David Ruggles Prizewinner Oscar Salguero on his Interspecies Library, Micrographia, and Conceptual Collecting

Image courtesy of Oscar Salguero

Our Bright Young Collectors series continues today with Oscar Salguero, of NYC, who recently won the grand prize in the 2023 David Ruggles Book Collecting Contest.

Where are you from / where do you live?

I am originally from Lima, Peru. I grew up there until I was 18 years old and have lived in the US since. Currently I live in Brooklyn, NY with my wife and cat.

What did you study at University? What do you do now for an occupation?

I studied Industrial Design at Virginia Tech. Interestingly, during Freshman year I was on track to become a Food Science major but was later seduced by the world of objects and stories. The only experience closest to biology I had was a collaboration with the entomology department for a design project. Currently, I am a freelance design consultant and independent curator focused on emergent cultural expressions, technologies, and the role of art and books in the evolution of our collective imagination.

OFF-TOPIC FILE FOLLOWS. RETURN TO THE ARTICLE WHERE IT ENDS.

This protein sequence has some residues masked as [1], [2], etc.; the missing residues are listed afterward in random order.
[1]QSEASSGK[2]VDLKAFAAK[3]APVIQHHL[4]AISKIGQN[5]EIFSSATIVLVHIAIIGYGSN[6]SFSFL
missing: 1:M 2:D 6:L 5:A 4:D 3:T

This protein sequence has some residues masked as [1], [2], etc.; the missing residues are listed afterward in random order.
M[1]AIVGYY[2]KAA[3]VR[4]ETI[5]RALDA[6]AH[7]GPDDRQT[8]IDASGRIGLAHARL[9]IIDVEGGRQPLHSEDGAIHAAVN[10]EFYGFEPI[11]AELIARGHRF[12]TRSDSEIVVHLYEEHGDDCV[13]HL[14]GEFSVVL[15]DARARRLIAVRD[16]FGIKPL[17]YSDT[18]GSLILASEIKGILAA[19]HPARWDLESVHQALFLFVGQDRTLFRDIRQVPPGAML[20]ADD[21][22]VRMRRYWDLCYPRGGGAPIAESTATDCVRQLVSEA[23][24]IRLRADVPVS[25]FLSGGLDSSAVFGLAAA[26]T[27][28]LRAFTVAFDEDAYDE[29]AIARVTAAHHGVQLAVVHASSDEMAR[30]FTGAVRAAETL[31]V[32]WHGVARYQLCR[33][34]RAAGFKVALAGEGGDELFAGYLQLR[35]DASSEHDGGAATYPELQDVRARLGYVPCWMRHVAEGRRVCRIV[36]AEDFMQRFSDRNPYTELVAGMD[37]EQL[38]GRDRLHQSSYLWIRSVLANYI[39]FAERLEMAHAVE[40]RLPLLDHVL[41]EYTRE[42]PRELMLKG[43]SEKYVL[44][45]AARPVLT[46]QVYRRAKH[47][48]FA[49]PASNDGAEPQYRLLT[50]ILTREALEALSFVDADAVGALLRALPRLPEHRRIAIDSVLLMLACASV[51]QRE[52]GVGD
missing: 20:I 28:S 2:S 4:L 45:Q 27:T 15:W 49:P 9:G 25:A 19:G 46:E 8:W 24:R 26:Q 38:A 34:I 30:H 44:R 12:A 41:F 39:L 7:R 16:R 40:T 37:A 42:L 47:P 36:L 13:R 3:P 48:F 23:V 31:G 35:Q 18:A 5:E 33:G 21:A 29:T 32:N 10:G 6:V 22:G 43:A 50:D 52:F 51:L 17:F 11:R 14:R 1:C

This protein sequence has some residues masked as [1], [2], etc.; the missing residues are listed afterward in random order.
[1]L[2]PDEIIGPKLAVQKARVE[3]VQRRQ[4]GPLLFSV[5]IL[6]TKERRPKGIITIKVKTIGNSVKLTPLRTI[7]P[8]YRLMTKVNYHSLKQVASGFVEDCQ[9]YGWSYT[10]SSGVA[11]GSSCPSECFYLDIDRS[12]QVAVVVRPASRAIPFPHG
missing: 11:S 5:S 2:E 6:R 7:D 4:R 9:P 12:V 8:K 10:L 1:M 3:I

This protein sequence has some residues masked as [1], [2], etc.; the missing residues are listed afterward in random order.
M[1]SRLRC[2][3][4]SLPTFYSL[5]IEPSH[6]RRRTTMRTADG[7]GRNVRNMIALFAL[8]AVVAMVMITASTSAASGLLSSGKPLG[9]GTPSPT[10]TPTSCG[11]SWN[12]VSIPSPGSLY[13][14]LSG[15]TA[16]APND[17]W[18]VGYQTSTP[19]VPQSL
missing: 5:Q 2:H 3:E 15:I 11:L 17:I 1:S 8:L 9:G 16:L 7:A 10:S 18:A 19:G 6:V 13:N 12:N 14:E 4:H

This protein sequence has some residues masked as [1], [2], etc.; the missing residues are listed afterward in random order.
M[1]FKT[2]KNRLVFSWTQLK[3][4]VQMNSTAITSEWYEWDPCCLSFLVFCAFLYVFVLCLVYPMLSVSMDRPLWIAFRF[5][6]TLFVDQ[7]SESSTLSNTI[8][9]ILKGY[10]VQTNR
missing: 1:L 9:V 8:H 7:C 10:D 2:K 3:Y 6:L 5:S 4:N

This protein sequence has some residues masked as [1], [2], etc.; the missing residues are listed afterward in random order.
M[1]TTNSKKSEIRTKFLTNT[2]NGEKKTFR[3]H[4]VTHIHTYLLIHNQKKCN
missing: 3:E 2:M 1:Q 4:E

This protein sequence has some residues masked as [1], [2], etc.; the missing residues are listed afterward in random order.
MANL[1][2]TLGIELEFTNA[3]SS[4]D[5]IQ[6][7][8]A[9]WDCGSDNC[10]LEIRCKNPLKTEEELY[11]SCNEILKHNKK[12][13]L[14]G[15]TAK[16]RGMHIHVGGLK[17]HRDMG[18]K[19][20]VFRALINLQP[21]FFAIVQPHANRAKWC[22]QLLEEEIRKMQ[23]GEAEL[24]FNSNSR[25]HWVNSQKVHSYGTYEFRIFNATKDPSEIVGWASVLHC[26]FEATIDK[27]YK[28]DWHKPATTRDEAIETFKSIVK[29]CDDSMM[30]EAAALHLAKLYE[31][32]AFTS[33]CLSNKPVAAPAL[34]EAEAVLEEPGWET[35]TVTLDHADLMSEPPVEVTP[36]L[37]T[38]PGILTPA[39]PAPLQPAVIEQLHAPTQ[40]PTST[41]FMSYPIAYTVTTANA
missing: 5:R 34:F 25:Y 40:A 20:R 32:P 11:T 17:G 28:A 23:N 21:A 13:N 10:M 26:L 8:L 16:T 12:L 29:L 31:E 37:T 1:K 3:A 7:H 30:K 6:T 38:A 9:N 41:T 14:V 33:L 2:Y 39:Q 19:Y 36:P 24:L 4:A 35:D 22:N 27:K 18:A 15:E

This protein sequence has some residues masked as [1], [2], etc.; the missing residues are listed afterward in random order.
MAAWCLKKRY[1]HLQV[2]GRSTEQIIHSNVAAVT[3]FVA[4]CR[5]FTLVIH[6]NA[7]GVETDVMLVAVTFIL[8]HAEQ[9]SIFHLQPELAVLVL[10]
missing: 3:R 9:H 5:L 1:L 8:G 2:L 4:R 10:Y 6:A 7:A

Please introduce us to your book collection.  What areas do you collect in? 

More than a collection, I refer to it as a gathering of conceptual documents. I call the project “Interspecies Library” and it focuses on artists’ books and ephemera exploring alternative multi-species futures. The books are mostly either self-published or produced by smaller independent publishers or even by students from around the world (places like Chile, Indonesia, Lithuania, Iceland, South Korea, Australia and many many more).

The collection began around 2016, when I started noticing terms such as “interspecies”, “non-human”, and “multi-species” appearing in some artists’ books. I soon began seeing these books as expressions of the zeitgeist of our time: a growing awareness and interest in our vital relationships and entanglements with other species (mushrooms, plants, insects, bacteria, aquatic and terrestrial animals).